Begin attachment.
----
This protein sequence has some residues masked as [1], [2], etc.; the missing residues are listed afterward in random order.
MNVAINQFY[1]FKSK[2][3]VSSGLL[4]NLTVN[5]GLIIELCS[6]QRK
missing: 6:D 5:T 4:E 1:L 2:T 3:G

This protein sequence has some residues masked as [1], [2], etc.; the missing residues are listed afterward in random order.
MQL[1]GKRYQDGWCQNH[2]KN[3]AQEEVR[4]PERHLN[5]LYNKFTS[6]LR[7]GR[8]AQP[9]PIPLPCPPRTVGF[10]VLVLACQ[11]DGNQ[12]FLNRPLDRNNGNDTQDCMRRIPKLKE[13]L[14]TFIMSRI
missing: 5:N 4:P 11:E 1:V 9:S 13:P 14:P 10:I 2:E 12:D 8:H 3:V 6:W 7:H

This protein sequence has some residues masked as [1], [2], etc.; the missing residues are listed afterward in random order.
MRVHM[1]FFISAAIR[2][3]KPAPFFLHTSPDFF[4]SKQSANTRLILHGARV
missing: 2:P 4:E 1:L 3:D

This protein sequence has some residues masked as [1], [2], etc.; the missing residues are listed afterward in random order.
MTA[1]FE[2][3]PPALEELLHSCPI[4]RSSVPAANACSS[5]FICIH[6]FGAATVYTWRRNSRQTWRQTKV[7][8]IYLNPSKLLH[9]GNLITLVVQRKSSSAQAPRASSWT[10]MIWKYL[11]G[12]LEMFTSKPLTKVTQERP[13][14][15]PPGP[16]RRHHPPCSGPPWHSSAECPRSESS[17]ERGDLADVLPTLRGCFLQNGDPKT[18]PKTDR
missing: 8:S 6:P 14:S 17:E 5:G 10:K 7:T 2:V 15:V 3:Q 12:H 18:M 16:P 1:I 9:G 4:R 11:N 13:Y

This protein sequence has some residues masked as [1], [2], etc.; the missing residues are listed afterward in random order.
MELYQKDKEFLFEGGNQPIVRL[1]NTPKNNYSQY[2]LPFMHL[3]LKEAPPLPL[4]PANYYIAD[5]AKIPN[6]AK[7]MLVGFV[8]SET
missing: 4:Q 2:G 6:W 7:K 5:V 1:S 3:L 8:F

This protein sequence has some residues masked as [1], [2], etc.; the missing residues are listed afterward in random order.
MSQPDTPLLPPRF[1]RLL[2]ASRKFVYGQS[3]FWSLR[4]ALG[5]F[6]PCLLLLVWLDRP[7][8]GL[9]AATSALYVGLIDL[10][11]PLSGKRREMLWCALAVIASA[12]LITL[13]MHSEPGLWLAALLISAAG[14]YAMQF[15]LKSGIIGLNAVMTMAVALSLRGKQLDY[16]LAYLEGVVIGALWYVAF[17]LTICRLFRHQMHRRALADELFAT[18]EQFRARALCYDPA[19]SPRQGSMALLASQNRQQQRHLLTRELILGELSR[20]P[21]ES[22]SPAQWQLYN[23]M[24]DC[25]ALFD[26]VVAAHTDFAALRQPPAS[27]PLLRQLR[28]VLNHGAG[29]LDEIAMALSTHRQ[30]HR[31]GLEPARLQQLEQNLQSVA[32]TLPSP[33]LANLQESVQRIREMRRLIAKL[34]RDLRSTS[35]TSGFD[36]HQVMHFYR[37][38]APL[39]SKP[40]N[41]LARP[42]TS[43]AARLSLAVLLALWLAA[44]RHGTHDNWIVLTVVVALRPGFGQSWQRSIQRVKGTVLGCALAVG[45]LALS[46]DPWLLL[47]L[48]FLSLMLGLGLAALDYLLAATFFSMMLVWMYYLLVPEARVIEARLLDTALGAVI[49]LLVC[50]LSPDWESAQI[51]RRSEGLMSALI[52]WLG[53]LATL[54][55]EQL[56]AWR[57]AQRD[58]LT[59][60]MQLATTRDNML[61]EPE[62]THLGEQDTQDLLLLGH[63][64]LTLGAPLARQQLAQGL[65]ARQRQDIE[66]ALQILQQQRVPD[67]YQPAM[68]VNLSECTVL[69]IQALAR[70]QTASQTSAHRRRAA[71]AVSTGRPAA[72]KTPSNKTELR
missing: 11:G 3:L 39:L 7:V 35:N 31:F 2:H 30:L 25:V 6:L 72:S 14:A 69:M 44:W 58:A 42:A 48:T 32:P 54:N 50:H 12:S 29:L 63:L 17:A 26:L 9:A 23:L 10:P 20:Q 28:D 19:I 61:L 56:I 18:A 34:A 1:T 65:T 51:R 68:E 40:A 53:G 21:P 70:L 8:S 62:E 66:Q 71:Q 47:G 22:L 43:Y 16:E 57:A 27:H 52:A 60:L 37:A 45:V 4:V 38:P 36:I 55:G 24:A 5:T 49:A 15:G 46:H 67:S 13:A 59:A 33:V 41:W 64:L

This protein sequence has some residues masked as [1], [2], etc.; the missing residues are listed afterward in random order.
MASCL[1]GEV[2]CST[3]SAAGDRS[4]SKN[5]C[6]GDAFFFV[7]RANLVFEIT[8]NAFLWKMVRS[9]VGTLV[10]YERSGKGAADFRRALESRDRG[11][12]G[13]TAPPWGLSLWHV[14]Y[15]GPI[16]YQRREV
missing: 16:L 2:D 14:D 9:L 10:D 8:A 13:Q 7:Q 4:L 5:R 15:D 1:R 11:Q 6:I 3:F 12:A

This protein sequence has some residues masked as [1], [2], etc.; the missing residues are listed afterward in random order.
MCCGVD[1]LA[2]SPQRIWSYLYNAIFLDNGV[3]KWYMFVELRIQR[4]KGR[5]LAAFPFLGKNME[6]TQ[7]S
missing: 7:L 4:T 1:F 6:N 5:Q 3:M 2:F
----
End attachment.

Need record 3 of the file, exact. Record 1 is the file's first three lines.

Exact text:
This protein sequence has some residues masked as [1], [2], etc.; the missing residues are listed afterward in random order.
MRVHM[1]FFISAAIR[2][3]KPAPFFLHTSPDFF[4]SKQSANTRLILHGARV
missing: 2:P 4:E 1:L 3:D